Don't look now, but 5G may be right around the corner
Even with a majority of wireless consumers not even using 4G technology yet, the wireless industry is already looking to next-generation technologies. The International Telecommunications Union this week awarded both LTE-Advanced and WiMAX-Advanced the "official" designation of IMT-Advanced.
The last major update to the standard was in 2000, when the ITU adopted the umbrella standards for 3G. In order to be designated 3G, a service had to provide peak data rates of at least 200Kbps. With IMT-Advanced speeds increase at least one hundred times, says the governing body.
"IMT-Advanced marks a huge leap forward in state-of-the-art technologies, which will make the present day smart phone feel like an old dial up Internet connection", Secretary-General Hamadoun Touré says. "Access to the Internet, streaming videos and data transfers anytime, anywhere will be better than most desktop connections today".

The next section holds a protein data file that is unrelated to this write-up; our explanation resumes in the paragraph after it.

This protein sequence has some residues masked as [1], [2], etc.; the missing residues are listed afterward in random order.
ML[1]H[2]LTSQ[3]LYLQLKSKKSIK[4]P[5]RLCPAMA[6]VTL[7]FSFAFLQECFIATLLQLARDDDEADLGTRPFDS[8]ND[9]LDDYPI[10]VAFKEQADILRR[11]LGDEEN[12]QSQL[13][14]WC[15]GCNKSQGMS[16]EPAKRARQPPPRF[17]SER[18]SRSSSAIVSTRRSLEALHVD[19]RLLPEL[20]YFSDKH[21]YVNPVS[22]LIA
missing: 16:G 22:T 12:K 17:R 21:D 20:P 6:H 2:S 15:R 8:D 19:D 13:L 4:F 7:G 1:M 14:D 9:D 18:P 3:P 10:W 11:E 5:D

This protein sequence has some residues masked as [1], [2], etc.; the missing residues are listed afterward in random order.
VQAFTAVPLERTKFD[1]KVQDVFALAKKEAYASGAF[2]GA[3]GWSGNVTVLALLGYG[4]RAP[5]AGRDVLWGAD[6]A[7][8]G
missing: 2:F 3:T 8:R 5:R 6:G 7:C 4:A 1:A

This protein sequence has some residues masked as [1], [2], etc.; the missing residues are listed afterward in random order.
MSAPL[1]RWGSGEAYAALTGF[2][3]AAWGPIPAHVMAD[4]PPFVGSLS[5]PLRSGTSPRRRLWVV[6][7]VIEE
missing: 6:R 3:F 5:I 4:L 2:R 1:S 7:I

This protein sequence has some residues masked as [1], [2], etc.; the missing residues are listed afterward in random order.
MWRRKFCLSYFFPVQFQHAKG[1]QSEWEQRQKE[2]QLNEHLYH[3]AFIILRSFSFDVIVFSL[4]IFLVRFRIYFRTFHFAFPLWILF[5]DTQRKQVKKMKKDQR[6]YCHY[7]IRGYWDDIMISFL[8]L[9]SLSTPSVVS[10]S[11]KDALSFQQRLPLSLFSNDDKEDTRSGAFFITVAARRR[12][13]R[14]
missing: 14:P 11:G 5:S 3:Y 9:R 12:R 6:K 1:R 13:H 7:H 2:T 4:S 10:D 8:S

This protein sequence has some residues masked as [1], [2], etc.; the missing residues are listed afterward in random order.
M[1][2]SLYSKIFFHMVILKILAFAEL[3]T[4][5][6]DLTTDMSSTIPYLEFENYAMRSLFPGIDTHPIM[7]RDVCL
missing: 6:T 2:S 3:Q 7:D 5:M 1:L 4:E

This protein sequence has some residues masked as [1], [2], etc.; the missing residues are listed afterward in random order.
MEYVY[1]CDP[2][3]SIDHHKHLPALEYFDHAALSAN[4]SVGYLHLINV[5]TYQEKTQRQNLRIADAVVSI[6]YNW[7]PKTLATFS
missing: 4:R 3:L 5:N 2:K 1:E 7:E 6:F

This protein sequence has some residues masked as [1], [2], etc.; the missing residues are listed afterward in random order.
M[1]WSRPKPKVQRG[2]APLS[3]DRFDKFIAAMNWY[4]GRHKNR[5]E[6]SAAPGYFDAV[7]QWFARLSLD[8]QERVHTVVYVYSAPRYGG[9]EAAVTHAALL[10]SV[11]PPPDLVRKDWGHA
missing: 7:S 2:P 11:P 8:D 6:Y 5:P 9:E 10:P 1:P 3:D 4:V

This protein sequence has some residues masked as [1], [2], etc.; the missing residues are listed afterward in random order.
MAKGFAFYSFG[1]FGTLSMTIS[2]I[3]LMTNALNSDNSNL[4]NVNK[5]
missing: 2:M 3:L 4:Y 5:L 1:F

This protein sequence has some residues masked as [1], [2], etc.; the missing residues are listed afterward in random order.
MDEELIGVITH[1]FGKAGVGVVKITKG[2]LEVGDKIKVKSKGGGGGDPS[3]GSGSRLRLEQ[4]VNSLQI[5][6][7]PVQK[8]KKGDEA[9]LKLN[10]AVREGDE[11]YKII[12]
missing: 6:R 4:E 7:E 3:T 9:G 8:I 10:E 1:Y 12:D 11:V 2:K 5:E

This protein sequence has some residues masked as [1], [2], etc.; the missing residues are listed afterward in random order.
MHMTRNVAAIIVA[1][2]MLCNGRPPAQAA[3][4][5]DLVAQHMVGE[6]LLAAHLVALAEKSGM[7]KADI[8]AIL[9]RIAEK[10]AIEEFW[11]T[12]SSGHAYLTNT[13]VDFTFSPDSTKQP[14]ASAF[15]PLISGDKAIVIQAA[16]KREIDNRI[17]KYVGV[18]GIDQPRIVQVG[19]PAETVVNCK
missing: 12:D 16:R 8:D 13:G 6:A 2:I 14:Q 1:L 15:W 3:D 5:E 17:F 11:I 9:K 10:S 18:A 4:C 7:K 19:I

In order to win the designation, at a minimum it must deliver speeds of 100Kbps at high rates of speed. In a fixed position, the network should be able to support speeds of 1Gbps. IMT-Advanced also calls for more efficient use of spectrum, absolutely necessary in these times where data usage is increasing faster than the carriers can supply additional bandwidth.
What remains to be seen is whether or not the ITU refers to this as "5G". Under its current specifications, HSPA and LTE are still technically considered 3G standards. However, since December of last year the ITU has considered them 4G given they provide "a substantial level of improvement in performance and capabilities with respect to the initial third generation systems now deployed".
Whatever it's called, one thing is for sure: it's going to be pretty damn fast.